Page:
Day Four, 9:00am — Your horse has a metabolic condition and cannot possibly get another day off without dire consequences. You saddle her and take her down into the gully. Don’t you fuck around on me, you mutter sweetly, knowing you are ill-positioned to curb any poor behavior in your current state. As you head for home, a jogger blows past you on the left, your horse goes up in a light and you go down in a thunk. Once you get your wind back, you swiftly check your limbs. Nothing terrible has happened. Your horse considers dashing across a major intersection to her death, so you limp to your feet and snatch your reins back. Remounting, you use an extremely ableist slur under your breath, and somehow return to the barn in one piece. You realize that you had best get busy living, or get busy dying, as Morgan Freeman or one of the other characters in The Shawshank Redemption once said. Time to read a real book. You choose Justine Blau’s new memoir of her tumultuous childhood and difficult mother, “Scattered” (Author’s Site | Amazon). It’s short, which you hope will balance out your inability to cope with difficult subject matter in your current state. You are transfixed. It is lovely. You burst into snotty tears. You decide your life is very easy, and you should get over it. You email the title to several people. You write Justine Blau to tell her how much you enjoyed it. She tells you her son loves The Hairpin. You decide not to read anything else that will make you cry, as the underside of your nose is quite raw. You are still not eating.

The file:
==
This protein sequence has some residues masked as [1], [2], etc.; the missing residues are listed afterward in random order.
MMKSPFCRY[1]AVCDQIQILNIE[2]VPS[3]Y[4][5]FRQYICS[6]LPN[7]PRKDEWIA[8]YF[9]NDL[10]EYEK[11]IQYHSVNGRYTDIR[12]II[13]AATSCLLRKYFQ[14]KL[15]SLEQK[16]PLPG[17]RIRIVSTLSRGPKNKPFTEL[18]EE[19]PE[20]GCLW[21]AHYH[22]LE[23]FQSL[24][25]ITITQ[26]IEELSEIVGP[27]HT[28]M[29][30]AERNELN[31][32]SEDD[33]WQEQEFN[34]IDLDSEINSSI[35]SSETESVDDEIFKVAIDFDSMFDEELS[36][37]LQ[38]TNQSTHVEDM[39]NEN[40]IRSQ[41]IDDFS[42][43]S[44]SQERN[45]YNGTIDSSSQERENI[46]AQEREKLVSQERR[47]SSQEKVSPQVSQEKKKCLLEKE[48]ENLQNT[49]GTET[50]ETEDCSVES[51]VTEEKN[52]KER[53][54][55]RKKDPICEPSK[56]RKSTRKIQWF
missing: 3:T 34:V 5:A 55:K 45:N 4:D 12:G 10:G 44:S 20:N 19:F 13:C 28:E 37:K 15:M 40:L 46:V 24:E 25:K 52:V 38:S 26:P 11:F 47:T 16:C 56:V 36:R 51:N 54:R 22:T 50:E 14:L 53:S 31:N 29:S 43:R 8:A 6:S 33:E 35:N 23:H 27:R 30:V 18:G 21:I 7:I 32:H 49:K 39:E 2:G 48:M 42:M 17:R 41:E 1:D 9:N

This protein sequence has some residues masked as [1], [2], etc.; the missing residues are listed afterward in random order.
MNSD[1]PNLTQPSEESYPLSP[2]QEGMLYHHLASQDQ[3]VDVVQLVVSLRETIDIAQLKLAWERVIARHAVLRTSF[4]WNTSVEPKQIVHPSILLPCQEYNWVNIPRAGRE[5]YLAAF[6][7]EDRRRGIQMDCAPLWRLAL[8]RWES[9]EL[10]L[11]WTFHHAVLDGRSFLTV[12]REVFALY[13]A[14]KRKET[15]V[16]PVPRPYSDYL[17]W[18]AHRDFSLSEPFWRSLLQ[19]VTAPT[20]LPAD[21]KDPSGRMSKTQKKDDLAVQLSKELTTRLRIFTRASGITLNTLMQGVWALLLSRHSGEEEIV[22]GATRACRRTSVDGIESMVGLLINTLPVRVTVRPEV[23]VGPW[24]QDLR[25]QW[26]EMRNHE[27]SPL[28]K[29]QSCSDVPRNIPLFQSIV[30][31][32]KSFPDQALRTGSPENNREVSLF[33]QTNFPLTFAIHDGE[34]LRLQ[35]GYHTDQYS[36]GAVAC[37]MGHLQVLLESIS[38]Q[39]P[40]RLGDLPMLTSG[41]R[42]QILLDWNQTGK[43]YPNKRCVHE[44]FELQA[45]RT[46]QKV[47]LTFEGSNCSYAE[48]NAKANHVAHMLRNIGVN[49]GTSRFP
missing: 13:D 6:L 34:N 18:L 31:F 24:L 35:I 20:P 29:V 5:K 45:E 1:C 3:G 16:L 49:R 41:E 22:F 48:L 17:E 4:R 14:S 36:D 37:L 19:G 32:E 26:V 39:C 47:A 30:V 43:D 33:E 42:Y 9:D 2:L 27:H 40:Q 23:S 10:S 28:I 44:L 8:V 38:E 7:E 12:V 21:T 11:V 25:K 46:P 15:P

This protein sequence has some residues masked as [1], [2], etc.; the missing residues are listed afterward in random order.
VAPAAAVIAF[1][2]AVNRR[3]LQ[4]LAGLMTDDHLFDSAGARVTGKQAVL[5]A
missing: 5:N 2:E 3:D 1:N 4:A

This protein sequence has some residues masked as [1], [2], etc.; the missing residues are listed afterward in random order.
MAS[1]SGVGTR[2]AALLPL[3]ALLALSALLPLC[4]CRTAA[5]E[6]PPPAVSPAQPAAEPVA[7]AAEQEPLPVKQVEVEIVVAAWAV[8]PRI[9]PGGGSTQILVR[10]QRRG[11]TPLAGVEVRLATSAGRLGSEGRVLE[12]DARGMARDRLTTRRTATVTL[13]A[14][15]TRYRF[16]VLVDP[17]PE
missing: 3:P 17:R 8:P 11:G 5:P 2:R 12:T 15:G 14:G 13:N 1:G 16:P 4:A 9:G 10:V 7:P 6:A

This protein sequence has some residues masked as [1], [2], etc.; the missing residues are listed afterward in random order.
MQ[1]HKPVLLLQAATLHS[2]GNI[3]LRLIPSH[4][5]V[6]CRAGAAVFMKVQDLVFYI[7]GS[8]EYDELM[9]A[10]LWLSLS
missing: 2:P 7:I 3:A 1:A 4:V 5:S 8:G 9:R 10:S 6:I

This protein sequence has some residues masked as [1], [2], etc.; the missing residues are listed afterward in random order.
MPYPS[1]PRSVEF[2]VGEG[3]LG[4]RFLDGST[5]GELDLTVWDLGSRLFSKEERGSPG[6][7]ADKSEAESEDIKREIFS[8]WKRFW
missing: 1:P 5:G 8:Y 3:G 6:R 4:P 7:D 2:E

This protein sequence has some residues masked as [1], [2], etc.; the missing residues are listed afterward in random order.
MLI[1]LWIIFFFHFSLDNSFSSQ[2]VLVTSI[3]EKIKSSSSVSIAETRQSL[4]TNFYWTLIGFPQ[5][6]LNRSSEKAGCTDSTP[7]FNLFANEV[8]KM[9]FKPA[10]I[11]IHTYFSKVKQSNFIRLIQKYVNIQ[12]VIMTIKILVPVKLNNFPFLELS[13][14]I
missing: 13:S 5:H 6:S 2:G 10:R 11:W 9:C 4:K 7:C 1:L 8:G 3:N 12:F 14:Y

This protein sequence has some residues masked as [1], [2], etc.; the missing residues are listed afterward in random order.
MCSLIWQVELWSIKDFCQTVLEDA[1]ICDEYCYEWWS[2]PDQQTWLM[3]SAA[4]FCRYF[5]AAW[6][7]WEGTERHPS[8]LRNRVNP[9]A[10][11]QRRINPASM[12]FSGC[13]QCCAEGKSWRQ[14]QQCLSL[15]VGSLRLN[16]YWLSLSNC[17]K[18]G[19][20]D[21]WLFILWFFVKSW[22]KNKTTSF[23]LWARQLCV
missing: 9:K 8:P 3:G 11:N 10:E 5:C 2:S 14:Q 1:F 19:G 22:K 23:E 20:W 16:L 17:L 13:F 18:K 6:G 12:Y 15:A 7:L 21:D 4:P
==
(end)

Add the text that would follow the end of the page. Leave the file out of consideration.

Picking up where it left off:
Day Four, 10pm — A very long time ago, a reader recommended Dan Simmons’ “The Terror” (Indiebound | Amazon) to you, as a great lover of horror literature. You started it, and set it aside for some reason you’ve forgotten. The reason occurs to you as you lie in bed, inching slowly over the course of two hours until you are directly on top of your bemused partner.

“What?” they say.
“The canned goods are turning putrid and the Thing walks the ice,” you say. “Hold me.”
“Are you still catching?”
“Shhhhhhhhh, hold me.”

Day Five, 7am — You wake up and realize you cannot turn your head to the right or place pressure on your lower back following the unscheduled dismount of the previous day. You are back on baby duty. She climbs into your lap and hits you across the face with Mo Willems’ “Don’t Let the Pigeon Stay Up Late” (Indiebound | Amazon), which you mentally add to your upcoming master list: “Beyond Goodnight Moon: The Best Books for Babies and Toddlers.” For dinner, you eat a wedge of the chocolate cake your partner fruitlessly bought you for Valentine’s Day. Life goes on.